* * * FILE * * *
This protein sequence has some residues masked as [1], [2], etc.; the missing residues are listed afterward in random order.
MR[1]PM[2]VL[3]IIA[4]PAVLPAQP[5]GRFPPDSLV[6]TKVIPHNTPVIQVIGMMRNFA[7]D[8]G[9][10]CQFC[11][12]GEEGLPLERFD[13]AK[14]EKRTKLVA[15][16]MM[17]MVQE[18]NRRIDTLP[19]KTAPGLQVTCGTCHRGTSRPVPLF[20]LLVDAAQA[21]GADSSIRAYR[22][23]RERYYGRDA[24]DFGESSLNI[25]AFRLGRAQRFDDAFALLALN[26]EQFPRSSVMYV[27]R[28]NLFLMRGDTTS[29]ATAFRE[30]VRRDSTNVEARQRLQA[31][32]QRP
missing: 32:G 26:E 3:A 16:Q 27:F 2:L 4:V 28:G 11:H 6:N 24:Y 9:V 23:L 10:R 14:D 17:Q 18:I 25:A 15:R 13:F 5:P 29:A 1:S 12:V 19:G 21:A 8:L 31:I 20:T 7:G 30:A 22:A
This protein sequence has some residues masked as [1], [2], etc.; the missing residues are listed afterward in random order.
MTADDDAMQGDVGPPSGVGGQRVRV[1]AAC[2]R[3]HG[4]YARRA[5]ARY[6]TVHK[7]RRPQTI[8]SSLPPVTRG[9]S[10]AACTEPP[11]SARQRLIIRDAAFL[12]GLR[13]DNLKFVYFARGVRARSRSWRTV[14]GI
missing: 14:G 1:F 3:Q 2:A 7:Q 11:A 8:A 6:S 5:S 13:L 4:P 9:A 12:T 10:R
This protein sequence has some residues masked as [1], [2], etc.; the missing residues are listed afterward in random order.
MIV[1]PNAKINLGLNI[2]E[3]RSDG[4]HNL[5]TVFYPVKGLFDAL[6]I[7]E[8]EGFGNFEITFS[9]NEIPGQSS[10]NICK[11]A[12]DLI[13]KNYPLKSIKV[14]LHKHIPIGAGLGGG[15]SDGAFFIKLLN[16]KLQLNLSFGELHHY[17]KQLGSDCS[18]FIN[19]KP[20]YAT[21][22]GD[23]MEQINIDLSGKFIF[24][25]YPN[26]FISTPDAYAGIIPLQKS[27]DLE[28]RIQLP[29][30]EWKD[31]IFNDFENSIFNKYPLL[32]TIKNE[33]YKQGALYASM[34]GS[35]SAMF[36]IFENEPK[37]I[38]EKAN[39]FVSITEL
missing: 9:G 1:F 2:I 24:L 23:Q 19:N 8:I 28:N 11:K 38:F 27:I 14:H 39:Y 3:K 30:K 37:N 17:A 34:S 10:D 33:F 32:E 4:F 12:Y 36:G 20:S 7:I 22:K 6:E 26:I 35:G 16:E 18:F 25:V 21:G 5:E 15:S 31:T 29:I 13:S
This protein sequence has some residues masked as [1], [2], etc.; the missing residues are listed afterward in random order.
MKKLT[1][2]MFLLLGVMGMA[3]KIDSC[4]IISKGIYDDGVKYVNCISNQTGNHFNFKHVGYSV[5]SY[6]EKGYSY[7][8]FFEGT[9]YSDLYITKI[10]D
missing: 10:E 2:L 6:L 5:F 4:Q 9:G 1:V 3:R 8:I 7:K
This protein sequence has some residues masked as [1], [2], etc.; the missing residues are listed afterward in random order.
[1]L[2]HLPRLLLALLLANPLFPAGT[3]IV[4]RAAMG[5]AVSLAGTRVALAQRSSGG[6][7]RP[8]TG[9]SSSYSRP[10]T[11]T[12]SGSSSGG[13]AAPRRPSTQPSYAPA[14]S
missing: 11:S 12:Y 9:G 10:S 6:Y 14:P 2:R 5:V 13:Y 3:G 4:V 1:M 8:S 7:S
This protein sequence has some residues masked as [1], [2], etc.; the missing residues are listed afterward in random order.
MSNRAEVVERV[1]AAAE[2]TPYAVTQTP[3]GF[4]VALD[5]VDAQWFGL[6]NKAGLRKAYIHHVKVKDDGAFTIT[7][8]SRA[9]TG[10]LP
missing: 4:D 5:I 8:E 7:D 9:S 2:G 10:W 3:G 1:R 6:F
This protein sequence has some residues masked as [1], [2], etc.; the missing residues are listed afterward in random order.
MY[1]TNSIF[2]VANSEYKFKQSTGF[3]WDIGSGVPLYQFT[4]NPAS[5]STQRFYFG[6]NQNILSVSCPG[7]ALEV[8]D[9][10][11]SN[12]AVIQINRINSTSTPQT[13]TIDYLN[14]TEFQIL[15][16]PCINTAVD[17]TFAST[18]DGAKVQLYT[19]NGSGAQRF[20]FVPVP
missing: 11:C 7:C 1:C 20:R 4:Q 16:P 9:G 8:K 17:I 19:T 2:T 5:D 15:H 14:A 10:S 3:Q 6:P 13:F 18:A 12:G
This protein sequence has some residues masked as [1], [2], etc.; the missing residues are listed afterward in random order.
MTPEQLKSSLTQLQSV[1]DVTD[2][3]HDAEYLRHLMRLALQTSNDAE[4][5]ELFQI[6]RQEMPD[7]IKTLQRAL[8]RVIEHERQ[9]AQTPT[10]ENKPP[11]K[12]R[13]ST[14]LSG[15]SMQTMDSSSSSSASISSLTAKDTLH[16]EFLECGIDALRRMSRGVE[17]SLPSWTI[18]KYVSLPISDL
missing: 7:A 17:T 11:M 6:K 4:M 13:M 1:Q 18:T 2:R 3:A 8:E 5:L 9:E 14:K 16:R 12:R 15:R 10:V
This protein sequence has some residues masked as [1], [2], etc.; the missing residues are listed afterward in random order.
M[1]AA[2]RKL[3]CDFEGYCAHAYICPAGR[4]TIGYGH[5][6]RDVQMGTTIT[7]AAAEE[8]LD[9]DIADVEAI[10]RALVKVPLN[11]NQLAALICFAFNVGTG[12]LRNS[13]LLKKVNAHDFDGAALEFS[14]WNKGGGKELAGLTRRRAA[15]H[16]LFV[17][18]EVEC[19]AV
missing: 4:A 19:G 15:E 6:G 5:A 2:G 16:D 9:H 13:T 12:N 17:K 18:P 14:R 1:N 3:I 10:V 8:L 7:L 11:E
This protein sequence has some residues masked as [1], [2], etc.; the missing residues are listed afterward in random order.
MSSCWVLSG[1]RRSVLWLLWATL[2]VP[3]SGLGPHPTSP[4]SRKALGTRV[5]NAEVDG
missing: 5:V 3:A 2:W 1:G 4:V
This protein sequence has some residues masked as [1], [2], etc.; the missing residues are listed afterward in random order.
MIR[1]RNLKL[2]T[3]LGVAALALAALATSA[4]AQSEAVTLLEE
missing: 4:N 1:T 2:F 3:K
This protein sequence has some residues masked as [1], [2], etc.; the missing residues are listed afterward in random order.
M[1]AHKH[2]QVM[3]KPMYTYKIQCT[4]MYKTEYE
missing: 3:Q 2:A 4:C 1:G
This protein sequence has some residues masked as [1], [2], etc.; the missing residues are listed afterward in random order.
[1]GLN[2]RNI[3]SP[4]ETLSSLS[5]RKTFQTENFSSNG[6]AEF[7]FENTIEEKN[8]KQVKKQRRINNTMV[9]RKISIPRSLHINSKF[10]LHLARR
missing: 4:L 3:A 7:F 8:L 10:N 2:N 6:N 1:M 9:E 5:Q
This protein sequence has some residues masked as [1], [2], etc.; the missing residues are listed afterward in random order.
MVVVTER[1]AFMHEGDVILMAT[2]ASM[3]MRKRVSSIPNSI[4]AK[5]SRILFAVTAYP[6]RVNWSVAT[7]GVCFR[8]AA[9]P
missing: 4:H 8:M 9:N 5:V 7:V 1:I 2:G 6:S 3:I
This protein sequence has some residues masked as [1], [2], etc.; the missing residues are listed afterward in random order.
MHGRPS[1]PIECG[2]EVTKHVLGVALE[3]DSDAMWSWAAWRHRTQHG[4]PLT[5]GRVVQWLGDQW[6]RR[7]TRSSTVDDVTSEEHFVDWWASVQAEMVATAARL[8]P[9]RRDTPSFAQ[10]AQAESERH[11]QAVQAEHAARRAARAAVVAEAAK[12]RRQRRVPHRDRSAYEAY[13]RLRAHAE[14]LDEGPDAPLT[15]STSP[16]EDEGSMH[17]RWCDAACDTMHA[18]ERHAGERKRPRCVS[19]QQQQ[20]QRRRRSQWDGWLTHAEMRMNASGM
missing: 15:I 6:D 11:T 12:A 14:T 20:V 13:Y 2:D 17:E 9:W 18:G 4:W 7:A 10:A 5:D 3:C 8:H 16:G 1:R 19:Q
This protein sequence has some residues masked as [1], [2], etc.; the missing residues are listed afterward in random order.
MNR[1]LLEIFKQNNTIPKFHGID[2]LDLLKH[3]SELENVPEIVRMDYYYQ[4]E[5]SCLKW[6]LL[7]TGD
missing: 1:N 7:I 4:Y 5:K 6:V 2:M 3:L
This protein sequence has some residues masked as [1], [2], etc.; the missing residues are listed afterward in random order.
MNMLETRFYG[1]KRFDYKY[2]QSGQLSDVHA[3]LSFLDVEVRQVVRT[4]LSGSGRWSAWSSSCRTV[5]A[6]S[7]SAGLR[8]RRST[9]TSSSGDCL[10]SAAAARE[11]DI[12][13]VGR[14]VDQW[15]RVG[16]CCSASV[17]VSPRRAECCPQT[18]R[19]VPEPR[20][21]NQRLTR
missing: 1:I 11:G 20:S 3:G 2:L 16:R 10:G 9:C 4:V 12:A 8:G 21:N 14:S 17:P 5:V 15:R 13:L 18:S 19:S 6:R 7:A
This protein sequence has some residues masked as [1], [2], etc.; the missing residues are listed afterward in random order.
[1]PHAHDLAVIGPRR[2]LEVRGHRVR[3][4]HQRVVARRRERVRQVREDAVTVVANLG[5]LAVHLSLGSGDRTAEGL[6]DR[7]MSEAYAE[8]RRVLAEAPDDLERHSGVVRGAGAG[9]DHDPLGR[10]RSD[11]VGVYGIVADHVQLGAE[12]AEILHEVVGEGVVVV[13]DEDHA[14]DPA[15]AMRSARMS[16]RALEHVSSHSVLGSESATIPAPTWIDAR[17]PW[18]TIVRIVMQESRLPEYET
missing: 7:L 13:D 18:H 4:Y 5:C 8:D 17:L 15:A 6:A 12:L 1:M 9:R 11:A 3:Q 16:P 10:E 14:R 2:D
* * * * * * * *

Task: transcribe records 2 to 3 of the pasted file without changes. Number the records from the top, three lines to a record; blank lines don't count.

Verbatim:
This protein sequence has some residues masked as [1], [2], etc.; the missing residues are listed afterward in random order.
MTADDDAMQGDVGPPSGVGGQRVRV[1]AAC[2]R[3]HG[4]YARRA[5]ARY[6]TVHK[7]RRPQTI[8]SSLPPVTRG[9]S[10]AACTEPP[11]SARQRLIIRDAAFL[12]GLR[13]DNLKFVYFARGVRARSRSWRTV[14]GI
missing: 14:G 1:F 3:Q 2:A 7:Q 11:A 8:A 6:S 5:S 13:L 4:P 9:A 12:T 10:R
This protein sequence has some residues masked as [1], [2], etc.; the missing residues are listed afterward in random order.
MIV[1]PNAKINLGLNI[2]E[3]RSDG[4]HNL[5]TVFYPVKGLFDAL[6]I[7]E[8]EGFGNFEITFS[9]NEIPGQSS[10]NICK[11]A[12]DLI[13]KNYPLKSIKV[14]LHKHIPIGAGLGGG[15]SDGAFFIKLLN[16]KLQLNLSFGELHHY[17]KQLGSDCS[18]FIN[19]KP[20]YAT[21][22]GD[23]MEQINIDLSGKFIF[24][25]YPN[26]FISTPDAYAGIIPLQKS[27]DLE[28]RIQLP[29][30]EWKD[31]IFNDFENSIFNKYPLL[32]TIKNE[33]YKQGALYASM[34]GS[35]SAMF[36]IFENEPK[37]I[38]EKAN[39]FVSITEL
missing: 9:G 1:F 2:I 24:L 23:Q 19:N 8:I 28:N 11:K 38:F 27:I 14:H 39:Y 3:K 30:K 37:N 17:A 34:S 10:D 33:F 32:E 4:F 12:Y 36:G 20:S 7:I 22:K 6:E 26:I 35:G 16:E 18:F 25:V 21:G 5:E 15:S 31:T 29:I 13:S